• For forming the first mid layer 6, known methods such as injection molding, compression molding, or the like can be used.
  • For the second mid layer 8, a resin composition is suitably used. A preferable base polymer of the resin composition is an ionomer resin. The golf ball 2 that includes the second mid layer 8 including the ionomer resin has excellent resilience performance. The ionomer resin described above for the first mid layer 6 can be used for the second mid layer 8.
  • An ionomer resin and another resin may be used in combination. In this case, the ionomer resin is included as the principal component of the base polymer, in light of resilience performance. The proportion of the ionomer resin to the entire base polymer is preferably equal to or greater than 50% by weight, more preferably equal to or greater than 60% by weight, and particularly preferably equal to or greater than 70% by weight.
  • A preferable other resin that can be used in combination with an ionomer resin is a styrene block-containing thermoplastic elastomer. The styrene block-containing thermoplastic elastomer described above for the first mid layer 6 can be used for the second mid layer 8.
  • Accordingto need, a coloring agent such as titaniumdioxide and a fluorescent pigment, a filler such as barium sulfate, a dispersant, an antioxidant, an ultraviolet absorber, a light stabilizer, a fluorescent material, a fluorescent brightener, and the like are included in the second mid layer 8 in an adequate amount.
  • From the standpoint that an outer-hard/inner-soft structure can be achieved in the sphere consisting of the core 4, the first mid layer 6, and the second mid layer 8, the second mid layer 8 has a hardness Hm2 of preferably 55 or greater and more preferably 60 or greater. In light of controllability, the hardness Hm2 is preferably equal to or less than 70 and more preferably equal to or less than 68. The hardness Hm2 is measured by the same measurement method as that for the hardness Hm1.
  • The second mid layer 8 preferably has a thickness Tm2 of 0.5 mm or greater but 1.6 mm or less. The second mid layer 8 having a thickness Tm2 of 0.5 mm or greater can contribute to the durability of the golf ball 2. In this respect, the thickness Tm2 is particularly preferably equal to or greater than 0.7 mm. The golf ball 2 that includes the second mid layer 8 having a thickness Tm2 of 1.6 mm or less can include a large core 4. The large core 4 can contribute to the resilience performance of the golf ball 2. In this respect, the thickness Tm2 is particularly preferably equal to or less than 1.4 mm.
  • For forming the second mid layer 8, known methods such as injection molding, compression molding, and the like can be used.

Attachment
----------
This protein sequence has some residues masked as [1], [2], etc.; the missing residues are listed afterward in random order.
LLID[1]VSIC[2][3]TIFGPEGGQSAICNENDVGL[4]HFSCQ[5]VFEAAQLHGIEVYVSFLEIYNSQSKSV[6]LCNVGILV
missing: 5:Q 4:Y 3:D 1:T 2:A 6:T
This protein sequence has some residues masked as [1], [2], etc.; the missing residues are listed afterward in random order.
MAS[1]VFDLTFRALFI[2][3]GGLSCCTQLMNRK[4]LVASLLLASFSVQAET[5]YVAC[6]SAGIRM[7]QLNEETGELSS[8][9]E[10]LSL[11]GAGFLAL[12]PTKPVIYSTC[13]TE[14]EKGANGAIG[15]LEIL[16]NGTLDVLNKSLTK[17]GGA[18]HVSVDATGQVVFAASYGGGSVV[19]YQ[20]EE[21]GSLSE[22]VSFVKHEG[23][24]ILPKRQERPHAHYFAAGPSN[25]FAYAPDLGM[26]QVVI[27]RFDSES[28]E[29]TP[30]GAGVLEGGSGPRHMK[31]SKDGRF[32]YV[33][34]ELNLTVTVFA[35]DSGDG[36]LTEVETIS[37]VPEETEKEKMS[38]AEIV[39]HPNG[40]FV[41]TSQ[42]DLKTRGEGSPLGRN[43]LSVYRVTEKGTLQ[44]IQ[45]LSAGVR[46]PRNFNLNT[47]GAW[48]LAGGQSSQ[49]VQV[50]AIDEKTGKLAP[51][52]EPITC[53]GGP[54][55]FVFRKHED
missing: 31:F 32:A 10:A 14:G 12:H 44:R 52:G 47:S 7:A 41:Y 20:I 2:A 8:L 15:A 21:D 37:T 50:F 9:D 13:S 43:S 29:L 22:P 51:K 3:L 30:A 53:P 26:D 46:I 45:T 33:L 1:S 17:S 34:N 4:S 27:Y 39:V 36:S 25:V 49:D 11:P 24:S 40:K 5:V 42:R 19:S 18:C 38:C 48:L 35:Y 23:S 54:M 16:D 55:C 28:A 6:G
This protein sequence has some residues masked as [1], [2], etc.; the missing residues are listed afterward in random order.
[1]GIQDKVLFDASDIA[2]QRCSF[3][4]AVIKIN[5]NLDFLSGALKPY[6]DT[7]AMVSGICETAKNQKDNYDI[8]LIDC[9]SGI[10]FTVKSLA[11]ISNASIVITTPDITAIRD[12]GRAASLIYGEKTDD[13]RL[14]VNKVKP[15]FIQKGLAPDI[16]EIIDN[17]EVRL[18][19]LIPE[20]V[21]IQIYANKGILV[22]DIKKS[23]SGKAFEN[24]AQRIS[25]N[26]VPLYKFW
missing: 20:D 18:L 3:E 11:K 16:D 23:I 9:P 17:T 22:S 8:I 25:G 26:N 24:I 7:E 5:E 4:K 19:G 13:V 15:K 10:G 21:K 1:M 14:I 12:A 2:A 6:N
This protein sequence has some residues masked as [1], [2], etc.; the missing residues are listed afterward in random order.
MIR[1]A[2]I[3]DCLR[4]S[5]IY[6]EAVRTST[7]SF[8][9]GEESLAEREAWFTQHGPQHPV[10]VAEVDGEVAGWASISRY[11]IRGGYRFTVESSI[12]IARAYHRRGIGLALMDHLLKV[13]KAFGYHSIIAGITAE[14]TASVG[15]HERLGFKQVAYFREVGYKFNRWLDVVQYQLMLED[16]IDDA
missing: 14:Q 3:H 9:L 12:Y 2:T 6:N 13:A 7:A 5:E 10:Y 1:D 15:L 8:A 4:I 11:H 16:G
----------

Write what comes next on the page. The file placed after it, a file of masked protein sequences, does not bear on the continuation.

• For the cover 12, a resin composition is suitably used. A preferable base polymer of the resin composition is a polyurethane. The polyurethane is flexible. When the golf ball 2 that includes the cover 12 formed from the resin composition that includes the polyurethane is hit with a short iron, the spin rate is high. The cover 12 formed from this resin composition contributes to controllability upon a shot with a short iron. Furthermore, the polyurethane can also contribute to excellent feel at impact when the golf ball 2 is hit with a putter or a short iron.
  • In light of ease of forming the cover 12, a preferable base polymer is a thermoplastic polyurethane elastomer. The thermoplastic polyurethane elastomer includes a polyurethane component as a hard segment, and a polyester component or a polyether component as a soft segment. Examples of isocyanates for the polyurethane component include alicyclic diisocyanates, aromatic diisocyanates, and aliphatic diisocyanates. Two or more diisocyanates may be used in combination.
  • Examples of alicyclic diisocyanates include 4,4'-dicyclohexylmethane diisocyanate (H12MDI), 1,3-bis(isocyanatomethyl)cyclohexane (H6XDI), isophorone diisocyanate (IPDI), and trans-1,4-cyclohexane diisocyanate (CHDI). In light of versatility and processability, H12MDI is preferred.
  • Examples of aromatic diisocyanates include 4,4'-diphenylmethane diisocyanate (MDI) and toluene diisocyanate (TDI). Examples of aliphatic diisocyanates include hexamethylene diisocyanate (HDI).
  • Specific examples of thermoplastic polyurethane elastomers include trade names "Elastollan NY80A", "Elastollan NY82A", "Elastollan NY84A", "Elastollan NY85A", "Elastollan NY88A", "Elastollan NY90A", "Elastollan NY97A", "Elastollan NY585", and "Elastollan XKP016N", manufactured by BASF Japan Ltd. ; and trade names "RESAMINE P4585LS" and "RESAMINE PS62490", manufactured by Dainichiseika Color & Chemicals Mfg. Co., Ltd.
  • From the standpoint that a low hardness of the cover 12 can be achieved, particularly preferable thermoplastic polyurethane elastomers are "Elastollan NY80A", "Elastollan NY82A","Elastollan NY84A","Elastollan NY85A",and "Elastollan NY90A".